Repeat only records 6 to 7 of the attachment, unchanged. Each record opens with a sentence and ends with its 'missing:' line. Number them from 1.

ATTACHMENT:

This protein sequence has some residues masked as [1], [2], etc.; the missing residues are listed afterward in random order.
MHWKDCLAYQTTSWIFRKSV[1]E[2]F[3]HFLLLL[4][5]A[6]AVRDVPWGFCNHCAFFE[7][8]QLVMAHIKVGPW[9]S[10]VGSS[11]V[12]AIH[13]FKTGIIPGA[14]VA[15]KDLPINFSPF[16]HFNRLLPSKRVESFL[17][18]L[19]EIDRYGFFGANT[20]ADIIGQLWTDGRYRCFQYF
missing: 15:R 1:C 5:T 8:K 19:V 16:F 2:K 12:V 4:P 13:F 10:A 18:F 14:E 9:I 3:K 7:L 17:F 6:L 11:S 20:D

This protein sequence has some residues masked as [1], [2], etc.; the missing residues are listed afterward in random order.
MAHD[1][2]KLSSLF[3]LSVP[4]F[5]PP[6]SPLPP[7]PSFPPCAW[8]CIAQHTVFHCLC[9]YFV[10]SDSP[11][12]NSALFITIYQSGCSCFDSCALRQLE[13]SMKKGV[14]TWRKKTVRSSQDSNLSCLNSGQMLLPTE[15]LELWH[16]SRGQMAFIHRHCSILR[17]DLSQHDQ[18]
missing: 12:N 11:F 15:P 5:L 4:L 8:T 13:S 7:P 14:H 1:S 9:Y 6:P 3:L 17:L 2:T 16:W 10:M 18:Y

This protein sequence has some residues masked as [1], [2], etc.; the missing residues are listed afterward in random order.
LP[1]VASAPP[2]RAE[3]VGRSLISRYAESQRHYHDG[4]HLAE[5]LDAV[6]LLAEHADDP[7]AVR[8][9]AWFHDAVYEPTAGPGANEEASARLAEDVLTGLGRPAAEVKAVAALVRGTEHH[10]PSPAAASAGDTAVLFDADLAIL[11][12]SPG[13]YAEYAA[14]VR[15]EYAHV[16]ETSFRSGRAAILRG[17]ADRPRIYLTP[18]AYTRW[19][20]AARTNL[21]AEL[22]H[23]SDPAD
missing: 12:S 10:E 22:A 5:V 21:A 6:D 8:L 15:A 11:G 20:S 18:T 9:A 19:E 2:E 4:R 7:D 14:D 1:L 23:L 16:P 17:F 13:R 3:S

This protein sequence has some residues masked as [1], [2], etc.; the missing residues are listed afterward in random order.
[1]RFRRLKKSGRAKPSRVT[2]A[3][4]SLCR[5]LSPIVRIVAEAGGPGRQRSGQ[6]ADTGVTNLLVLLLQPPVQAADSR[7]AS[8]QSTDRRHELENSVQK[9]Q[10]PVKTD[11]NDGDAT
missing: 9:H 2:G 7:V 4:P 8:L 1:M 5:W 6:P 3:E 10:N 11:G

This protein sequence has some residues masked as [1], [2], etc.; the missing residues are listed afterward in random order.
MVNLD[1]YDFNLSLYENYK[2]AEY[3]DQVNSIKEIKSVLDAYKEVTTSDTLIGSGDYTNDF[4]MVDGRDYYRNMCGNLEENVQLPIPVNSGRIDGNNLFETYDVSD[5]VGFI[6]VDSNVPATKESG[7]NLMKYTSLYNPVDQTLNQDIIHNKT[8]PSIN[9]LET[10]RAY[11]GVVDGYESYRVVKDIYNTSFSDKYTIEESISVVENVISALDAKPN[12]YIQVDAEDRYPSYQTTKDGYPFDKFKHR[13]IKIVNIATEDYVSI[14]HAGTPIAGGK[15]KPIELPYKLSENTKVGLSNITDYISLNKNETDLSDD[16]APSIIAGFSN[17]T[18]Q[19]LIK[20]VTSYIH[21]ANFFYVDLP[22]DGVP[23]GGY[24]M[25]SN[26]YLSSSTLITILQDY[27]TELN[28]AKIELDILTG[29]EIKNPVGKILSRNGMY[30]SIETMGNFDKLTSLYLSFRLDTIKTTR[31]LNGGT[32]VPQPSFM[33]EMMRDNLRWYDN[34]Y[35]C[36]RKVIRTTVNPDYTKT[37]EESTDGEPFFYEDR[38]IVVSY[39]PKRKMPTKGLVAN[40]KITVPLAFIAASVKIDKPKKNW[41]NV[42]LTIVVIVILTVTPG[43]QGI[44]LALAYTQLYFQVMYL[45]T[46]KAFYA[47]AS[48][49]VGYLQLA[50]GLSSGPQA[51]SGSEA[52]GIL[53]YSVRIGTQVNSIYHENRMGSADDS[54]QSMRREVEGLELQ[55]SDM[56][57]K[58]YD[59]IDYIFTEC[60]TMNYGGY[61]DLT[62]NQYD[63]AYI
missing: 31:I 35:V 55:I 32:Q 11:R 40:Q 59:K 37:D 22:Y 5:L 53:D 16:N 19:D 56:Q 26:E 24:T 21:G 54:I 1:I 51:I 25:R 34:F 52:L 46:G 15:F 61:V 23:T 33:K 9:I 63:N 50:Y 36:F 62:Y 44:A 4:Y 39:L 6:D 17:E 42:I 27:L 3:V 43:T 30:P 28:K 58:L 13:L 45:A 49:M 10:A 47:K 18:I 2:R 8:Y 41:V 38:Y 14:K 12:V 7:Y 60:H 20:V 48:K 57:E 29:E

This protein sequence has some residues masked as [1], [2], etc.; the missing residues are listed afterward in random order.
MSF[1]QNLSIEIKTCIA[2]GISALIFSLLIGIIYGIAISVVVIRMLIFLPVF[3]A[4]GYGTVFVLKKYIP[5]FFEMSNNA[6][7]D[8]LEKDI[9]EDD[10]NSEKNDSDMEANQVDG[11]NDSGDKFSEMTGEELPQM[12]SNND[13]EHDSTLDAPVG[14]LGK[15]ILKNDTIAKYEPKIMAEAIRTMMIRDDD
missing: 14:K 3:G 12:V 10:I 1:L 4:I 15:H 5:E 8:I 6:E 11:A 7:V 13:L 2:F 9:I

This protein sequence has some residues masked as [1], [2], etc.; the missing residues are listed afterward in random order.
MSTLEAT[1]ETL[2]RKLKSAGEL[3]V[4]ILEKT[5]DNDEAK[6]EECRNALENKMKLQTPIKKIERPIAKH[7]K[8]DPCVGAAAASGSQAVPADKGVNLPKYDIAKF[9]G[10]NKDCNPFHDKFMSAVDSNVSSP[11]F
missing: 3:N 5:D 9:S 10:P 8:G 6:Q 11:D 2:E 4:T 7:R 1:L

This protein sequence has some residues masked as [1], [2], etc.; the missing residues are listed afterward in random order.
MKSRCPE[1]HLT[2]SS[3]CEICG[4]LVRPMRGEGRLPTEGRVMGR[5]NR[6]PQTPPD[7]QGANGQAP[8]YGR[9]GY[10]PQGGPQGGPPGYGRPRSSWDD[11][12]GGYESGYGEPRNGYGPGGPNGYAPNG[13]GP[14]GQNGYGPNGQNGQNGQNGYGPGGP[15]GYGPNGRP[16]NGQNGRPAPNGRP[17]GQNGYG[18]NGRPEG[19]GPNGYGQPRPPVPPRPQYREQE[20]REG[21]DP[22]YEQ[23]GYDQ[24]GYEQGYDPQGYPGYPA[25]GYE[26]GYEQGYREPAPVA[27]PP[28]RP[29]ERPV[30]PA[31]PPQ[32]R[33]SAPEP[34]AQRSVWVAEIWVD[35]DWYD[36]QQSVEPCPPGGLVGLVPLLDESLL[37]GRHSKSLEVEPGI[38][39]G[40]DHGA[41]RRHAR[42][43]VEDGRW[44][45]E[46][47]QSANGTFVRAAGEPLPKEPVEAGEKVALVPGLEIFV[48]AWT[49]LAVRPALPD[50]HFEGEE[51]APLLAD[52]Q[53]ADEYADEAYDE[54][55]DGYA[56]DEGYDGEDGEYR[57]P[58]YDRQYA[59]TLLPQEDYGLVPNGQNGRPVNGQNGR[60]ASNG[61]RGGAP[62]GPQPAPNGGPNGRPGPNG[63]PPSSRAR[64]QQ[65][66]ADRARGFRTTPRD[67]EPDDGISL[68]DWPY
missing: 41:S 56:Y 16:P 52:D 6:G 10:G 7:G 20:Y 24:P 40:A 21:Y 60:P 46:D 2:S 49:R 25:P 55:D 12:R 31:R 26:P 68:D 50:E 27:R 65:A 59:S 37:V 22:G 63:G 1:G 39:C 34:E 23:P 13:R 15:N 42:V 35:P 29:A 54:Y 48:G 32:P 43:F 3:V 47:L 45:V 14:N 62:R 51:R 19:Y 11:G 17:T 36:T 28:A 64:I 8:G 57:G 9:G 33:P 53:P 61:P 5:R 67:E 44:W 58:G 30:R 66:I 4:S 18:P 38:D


This protein sequence has some residues masked as [1], [2], etc.; the missing residues are listed afterward in random order.
MSF[1]QNLSIEIKTCIA[2]GISALIFSLLIGIIYGIAISVVVIRMLIFLPVF[3]A[4]GYGTVFVLKKYIP[5]FFEMSNNA[6][7]D[8]LEKDI[9]EDD[10]NSEKNDSDMEANQVDG[11]NDSGDKFSEMTGEELPQM[12]SNND[13]EHDSTLDAPVG[14]LGK[15]ILKNDTIAKYEPKIMAEAIRTMMIRDDD
missing: 14:K 3:G 12:V 10:I 1:L 4:I 15:H 5:E 8:I 6:E 11:A 7:V 13:L 2:F 9:I

This protein sequence has some residues masked as [1], [2], etc.; the missing residues are listed afterward in random order.
MSTLEAT[1]ETL[2]RKLKSAGEL[3]V[4]ILEKT[5]DNDEAK[6]EECRNALENKMKLQTPIKKIERPIAKH[7]K[8]DPCVGAAAASGSQAVPADKGVNLPKYDIAKF[9]G[10]NKDCNPFHDKFMSAVDSNVSSP[11]F
missing: 3:N 5:D 9:S 10:P 8:G 6:Q 11:D 2:E 4:T 7:R 1:L